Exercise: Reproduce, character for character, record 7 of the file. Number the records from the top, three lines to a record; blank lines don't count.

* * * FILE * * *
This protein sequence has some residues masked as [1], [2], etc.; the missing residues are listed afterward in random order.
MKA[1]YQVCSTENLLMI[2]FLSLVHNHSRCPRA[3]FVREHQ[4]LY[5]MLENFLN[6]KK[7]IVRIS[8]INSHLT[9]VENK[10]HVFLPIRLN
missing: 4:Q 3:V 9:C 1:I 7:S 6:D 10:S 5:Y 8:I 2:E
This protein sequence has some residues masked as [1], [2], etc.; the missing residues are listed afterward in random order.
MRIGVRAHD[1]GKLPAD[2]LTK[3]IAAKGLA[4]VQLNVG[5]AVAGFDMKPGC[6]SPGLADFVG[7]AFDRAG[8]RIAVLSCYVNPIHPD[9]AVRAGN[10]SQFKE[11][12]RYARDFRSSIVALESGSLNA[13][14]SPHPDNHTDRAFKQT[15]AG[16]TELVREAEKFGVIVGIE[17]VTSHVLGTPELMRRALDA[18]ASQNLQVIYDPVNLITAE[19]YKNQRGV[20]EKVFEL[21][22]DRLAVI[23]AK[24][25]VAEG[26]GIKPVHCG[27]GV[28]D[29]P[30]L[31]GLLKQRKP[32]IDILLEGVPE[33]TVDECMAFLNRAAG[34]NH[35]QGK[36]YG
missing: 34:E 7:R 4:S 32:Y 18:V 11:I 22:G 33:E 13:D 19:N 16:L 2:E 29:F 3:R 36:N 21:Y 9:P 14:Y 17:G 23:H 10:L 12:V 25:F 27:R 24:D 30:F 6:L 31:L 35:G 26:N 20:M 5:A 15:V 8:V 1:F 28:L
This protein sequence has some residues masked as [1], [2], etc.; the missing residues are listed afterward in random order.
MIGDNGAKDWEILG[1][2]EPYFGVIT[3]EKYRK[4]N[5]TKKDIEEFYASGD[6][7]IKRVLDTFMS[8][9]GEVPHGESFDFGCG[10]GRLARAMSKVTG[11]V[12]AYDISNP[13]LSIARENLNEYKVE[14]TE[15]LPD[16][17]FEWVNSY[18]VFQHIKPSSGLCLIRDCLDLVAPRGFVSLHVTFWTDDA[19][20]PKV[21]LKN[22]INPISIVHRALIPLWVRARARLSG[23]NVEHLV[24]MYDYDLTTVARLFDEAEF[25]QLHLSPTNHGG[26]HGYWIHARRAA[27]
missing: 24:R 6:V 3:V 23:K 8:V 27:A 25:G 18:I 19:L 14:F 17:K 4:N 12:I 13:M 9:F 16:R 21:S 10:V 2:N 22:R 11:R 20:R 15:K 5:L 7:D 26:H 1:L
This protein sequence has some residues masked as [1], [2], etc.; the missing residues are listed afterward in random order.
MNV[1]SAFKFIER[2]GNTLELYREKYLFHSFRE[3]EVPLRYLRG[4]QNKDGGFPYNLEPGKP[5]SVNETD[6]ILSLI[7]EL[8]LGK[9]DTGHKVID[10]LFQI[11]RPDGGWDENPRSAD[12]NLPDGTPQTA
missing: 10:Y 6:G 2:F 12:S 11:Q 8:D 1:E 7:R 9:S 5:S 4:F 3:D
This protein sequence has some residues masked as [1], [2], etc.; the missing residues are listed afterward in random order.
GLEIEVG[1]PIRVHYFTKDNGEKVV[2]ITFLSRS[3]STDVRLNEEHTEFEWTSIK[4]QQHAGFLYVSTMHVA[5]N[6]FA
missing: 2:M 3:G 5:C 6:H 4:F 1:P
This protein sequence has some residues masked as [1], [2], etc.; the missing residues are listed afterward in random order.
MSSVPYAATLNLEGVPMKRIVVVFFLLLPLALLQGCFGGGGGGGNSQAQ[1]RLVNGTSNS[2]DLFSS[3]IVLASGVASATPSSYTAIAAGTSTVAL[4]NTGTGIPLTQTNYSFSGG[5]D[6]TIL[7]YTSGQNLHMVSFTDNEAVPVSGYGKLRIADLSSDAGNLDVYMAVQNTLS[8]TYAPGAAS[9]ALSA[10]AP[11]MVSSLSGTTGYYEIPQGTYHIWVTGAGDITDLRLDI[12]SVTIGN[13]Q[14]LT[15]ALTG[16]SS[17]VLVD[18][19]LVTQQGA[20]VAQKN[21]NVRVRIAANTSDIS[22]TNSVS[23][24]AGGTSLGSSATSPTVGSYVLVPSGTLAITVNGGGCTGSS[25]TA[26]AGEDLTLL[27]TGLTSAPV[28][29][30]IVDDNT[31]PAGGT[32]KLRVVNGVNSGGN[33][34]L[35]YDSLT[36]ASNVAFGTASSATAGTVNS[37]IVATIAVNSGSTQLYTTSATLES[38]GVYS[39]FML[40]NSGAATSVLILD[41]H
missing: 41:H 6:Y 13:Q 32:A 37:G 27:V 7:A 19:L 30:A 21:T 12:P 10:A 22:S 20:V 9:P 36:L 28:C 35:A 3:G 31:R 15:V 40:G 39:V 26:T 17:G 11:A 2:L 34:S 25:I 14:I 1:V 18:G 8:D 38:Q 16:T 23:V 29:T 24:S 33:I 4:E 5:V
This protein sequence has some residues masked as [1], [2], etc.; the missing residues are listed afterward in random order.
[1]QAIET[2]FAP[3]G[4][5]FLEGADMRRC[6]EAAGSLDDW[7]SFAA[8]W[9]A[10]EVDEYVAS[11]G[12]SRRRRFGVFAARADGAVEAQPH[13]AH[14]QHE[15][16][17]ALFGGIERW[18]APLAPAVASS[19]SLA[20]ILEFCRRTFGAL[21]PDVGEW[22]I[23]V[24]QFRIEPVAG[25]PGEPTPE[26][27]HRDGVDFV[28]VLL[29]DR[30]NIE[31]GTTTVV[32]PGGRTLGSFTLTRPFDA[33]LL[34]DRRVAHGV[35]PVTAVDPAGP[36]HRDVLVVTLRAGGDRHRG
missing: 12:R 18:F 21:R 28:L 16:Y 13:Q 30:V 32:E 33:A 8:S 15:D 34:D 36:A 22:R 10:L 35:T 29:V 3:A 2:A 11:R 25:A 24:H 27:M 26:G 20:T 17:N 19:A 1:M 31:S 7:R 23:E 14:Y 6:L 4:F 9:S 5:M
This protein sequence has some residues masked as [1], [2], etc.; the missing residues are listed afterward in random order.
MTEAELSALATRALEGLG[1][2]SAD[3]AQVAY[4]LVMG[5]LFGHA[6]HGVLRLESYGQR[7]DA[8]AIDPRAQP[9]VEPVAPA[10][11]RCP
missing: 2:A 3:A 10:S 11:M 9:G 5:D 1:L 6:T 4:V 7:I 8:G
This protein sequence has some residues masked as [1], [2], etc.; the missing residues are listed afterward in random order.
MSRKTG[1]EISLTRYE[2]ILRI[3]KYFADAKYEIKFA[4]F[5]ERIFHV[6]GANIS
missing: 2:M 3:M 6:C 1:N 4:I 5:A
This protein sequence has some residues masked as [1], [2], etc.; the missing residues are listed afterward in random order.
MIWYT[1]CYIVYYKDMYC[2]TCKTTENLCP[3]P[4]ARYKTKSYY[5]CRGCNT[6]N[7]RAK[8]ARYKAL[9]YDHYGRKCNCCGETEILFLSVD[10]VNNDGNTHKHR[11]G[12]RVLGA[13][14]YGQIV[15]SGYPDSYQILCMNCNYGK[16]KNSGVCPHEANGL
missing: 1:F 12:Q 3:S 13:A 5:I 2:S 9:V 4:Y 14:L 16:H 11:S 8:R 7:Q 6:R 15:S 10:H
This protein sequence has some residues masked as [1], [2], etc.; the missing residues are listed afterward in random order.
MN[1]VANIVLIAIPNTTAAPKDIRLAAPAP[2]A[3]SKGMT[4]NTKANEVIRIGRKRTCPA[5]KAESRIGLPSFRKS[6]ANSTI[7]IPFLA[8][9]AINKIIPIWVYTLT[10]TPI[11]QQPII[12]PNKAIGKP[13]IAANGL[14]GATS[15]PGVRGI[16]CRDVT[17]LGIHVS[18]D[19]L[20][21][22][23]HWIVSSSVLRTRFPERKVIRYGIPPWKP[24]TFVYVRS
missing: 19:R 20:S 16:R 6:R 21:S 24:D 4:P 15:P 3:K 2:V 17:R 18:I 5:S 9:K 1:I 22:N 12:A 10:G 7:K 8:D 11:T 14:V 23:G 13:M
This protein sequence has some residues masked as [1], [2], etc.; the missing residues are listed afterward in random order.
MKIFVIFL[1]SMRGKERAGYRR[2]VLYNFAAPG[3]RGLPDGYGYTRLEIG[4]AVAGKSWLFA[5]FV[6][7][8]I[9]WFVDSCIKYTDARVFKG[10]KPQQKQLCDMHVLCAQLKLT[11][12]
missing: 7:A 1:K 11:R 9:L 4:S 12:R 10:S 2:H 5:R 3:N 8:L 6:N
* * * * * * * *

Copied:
This protein sequence has some residues masked as [1], [2], etc.; the missing residues are listed afterward in random order.
[1]QAIET[2]FAP[3]G[4][5]FLEGADMRRC[6]EAAGSLDDW[7]SFAA[8]W[9]A[10]EVDEYVAS[11]G[12]SRRRRFGVFAARADGAVEAQPH[13]AH[14]QHE[15][16][17]ALFGGIERW[18]APLAPAVASS[19]SLA[20]ILEFCRRTFGAL[21]PDVGEW[22]I[23]V[24]QFRIEPVAG[25]PGEPTPE[26][27]HRDGVDFV[28]VLL[29]DR[30]NIE[31]GTTTVV[32]PGGRTLGSFTLTRPFDA[33]LL[34]DRRVAHGV[35]PVTAVDPAGP[36]HRDVLVVTLRAGGDRHRG
missing: 12:R 18:F 21:R 28:L 16:Y 13:Q 30:V 32:E 33:A 8:S 15:D 34:D 36:A 22:R 10:L 35:T 29:V 3:A 2:A 11:R 25:A 24:H 27:M 26:G 20:T 17:N 19:A 1:M 31:S 7:R 23:E 14:Y 6:L 4:F 9:S 5:M